Six erreurs des pages 87. 118. 124. 128. 132. & 134. du livre intitulé La Perspective practique nécessaire à tous peintres, sculpteurs, graveurs, architectes, orphevres, brodeurs, tapissiers, et autres se servans du dessein. Paris: Melchior Tavernier, hydrographe, graveur & imprimeur du Roy, pour les cartes geographiques, & autres tailles douces, et Franc̜ois L’Anglois, dit Chartres, 1642. [Bound after:] DUBREUIL, Jean. La perspective practique … [With:] Diverses méthodes universelles … pour faire des perspectives … Ce qui servira de plus de response aux deux affiches du Sieur Desargues contre ladite perspective pratique. [With:] Advis Charitables sur les diverses oeuvres et feuilles volantes du Sr. Girard Desargues Lyonois publiées sous les titres: I. De Brouillon projet d’une atteinte aux événements des rencontres du Cone avec un Plan: & des contrarietez d'entre les actions des puissances ou forces. II. De Brouillon projet d’exemple d’une manière universelle, touchant la pratique du traicts à preuves, pour la couppe des pierres en l'Architecture. III. D’une manière de tracer tous quadrans d’heures égales au Soleil, au moyen du style pose: & d'une maniere universelle de poser le style, & tracer les lignes d'un quadran, &c ... [and four other works]. Ibid. La Perspective practique … Deuxième Partie [- Troisième Partie], Seconde édition.

Paris: Antoine Dezallier, 1679.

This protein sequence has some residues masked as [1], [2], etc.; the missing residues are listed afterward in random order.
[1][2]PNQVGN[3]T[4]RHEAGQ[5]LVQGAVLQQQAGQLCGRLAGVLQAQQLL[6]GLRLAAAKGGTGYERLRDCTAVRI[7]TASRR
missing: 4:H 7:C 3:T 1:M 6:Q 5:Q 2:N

First and only edition, incredibly rare, of the last (surviving) contribution published by the brilliant French mathematician Girard Desargues in the notorious ‘perspective wars’ – Desargues was “the greatest perspectivist and projective geometer of his generation” (Kemp, The Science of Art, p. 120). Desargues published his works in very small editions, mostly for his friends and scientific colleagues. Today more than half of them are lost, and the survivors are of the greatest rarity, most known in just one or two copies. Desargues’ bio-bibliographer Poudra believed the Six erreurs to be lost, but two other copies are known today, both in the Bibliothèque nationale de France. It is likely that our copy of Six erreurs is the only work published by Desargues now in private hands. We know of no copy of any original work of Desargues having appeared on the market for at least a century. In 1636 Desargues (1591-1661), published Exemple de l'une des manières universelles . . . touchant la pratique de la perspective, describing a ‘universal technique’ which, he claimed, subsumed all previous methods of perspective drawing. Although this work appears not to have excited a great deal of interest among practitioners, “Descartes and Fermat, to whom Mersenne had communicated it, were able to discern Desargues’s ability” (DSB). “Through his own efforts as a polemicist and with the conspicuous assistance of Abraham Bosse in the [Académie Royale de Peinture et de Sculpture], the Manière became the centre of a noisily prominent controversy … The immediate cause was the publication of Perspective pratique … by a ‘Jesuit of Paris’ (actually Jean Dubreuil). This was a substantial, effective, and not overly technical introduction for artists, which imprudently contained a bowdlerised version of Desargues' Manière. The mathematician’s response was immediate. He issued two hand bills [both now lost] accusing the anonymous author of ‘incredible error’ and ‘enormous mistakes and falsehoods.’ Dubreuil’s answer, in a pamphlet entitled Diverses méthodes universelles …, was to accuse Desargues of having plagiarized the ideas of Vaulezard and Aleaume (which does not appear to have been the case). The Jesuit’s publishers also issued a collected edition of anti-Desargues pamphlets under the ironic title Avis charitables sur les diverses oeuvres et feuilles volantes du Sieur Girard Desargues. Desargues replied with pamphlets devoted to Six errors in Pages 87, 118, 124, 128, 132, and 134 in the Book Entitled the Perspective Pratique … [the offered work] and a Response to the Sources and Means of Opposition … [the latter now lost]. Such terms as ‘imbecility’ and ‘mediocrity’ were used with undisguised venom by both parties” (Kemp, pp. 120 & 122). The dispute continued until 1679, drawing in other mathematicians and practitioners, notably Desargues’ supporter Bosse and his opponents Jean Beaugrand and Jacques Curabelle. It cannot be said that Desargues prevailed, at least initially. Dubreuil’s ‘practical perspective’ was popular until the 18th century; in England his book became known as the ‘Jesuit perspective’. Desargues was far ahead of his time and it was not until the 19th century that the importance of his work was fully understood. Our copy of the Six erreurs is bound after the first edition of the first volume of Dubreuil’s La perspective practique, which includes the Diverses méthodes universelles and Advis charitables. This is accompanied by the third edition of the second and third volumes (despite the ‘seconde édition’ on their titles – another edition appeared in 1663).